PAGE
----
It sounds like a distant planet in a dystopian sci fi movie, and the place itself doesn't disappoint. Welcome to Transnistria, a tiny strip of land measuring less than 15 miles wide. Long linked to organised crime, the government here doesn't take too kindly to journalists, so for a special report with Channel 4 News, we went in undercover.
With the common mantra that "sex sells" and the idea that we have now reached a cultural peak of sexual openness and opportunity, a so-called 'post-feminist' outlook might argue that women today are now more sexually empowered to make a broader range of sexual choices. But whilst it's laudable that women are allowed to be sexual and openly enjoy sex; surely empowerment would be doing that on our own terms?
We are amid the greatest revolution human life has ever known - the liberation of communication - in the hands of the many as well as that dangerous few. Yes of course the danger is there - the danger that what we call news maybe hijacked, distorted, lied about, propogandised. But today I argue that we stand at the dawn of the golden age of what we have come to describe as journalism. The mediation of information by individuals, collectives, groups, whom WE have the very individual powers to choose.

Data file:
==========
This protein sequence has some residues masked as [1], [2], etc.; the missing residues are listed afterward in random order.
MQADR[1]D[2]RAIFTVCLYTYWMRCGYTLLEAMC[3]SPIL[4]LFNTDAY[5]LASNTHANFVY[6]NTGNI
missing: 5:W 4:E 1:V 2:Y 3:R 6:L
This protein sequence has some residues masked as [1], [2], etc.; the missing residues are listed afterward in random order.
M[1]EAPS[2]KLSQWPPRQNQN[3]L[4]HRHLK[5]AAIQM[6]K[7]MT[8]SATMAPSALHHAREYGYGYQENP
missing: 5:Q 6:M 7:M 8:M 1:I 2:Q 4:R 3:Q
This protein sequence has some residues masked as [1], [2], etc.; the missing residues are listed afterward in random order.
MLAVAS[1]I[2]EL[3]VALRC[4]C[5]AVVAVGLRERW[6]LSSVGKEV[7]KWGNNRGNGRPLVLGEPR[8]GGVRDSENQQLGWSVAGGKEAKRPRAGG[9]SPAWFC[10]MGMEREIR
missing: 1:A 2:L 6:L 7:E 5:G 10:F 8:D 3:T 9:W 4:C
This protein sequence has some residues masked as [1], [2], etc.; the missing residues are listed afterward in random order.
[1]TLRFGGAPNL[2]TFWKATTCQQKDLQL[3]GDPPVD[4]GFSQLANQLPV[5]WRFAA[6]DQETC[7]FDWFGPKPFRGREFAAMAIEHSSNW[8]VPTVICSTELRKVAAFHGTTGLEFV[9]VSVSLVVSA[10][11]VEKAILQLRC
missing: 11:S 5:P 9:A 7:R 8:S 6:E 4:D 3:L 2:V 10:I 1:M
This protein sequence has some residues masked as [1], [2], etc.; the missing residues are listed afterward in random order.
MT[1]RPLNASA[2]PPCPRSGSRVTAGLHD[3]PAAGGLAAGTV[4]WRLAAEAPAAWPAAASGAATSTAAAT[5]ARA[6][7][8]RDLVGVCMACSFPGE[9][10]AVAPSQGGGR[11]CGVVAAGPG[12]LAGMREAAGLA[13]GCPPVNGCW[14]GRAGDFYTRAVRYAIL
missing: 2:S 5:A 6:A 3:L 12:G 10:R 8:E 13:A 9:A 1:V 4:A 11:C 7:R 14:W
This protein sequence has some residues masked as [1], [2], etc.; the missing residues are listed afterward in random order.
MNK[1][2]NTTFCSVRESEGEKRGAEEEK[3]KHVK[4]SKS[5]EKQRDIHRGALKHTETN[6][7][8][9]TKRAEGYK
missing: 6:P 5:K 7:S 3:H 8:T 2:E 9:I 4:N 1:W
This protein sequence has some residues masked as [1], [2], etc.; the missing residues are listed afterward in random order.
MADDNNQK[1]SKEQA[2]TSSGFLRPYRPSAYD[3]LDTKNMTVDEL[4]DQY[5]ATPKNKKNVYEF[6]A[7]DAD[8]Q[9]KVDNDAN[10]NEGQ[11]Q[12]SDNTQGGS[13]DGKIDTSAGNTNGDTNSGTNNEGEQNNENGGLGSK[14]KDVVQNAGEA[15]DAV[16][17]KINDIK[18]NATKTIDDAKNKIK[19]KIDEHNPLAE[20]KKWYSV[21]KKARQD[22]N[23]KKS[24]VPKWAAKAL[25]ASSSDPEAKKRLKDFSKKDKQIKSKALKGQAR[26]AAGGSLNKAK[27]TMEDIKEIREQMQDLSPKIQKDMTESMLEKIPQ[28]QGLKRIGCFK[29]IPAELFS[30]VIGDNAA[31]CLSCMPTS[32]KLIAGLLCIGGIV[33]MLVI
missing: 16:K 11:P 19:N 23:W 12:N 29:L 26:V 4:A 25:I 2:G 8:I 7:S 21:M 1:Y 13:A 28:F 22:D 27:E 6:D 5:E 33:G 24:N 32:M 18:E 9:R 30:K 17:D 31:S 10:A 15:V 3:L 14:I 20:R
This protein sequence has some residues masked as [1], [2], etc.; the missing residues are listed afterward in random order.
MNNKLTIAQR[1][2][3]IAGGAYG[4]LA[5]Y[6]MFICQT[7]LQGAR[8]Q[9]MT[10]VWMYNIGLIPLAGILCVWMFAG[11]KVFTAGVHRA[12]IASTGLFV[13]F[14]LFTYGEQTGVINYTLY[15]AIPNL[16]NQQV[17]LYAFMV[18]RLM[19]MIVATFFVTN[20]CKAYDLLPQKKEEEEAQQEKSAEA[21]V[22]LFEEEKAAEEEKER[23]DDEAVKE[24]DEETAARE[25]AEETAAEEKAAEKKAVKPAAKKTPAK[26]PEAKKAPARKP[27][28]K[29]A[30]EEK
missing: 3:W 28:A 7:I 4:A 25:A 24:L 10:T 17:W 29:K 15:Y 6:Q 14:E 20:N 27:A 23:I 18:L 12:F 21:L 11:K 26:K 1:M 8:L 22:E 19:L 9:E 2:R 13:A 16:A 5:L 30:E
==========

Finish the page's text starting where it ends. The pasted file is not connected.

"It's our money," said one clipped voice in the back row, "so we should have the right to scrutinise what they do with it." He may have been a single audience member in Sunday's episode of The Big Questions, but this rattled taxpayer summed up everything that is wrong with Benefits Street - the urban zoo that has slammed Channel 4's ratings into high gear.
Not only does Benefits Street propagate the myth of the work-shy, morally reprehensible benefits scrounger, it also neglects the majority of benefits claimants. Contrary to popular belief, most are not on unemployment benefits. In fact, the largest part of the welfare bill is spent on state pensions, with disability benefits and family benefits also coming in costing substantially more than unemployment.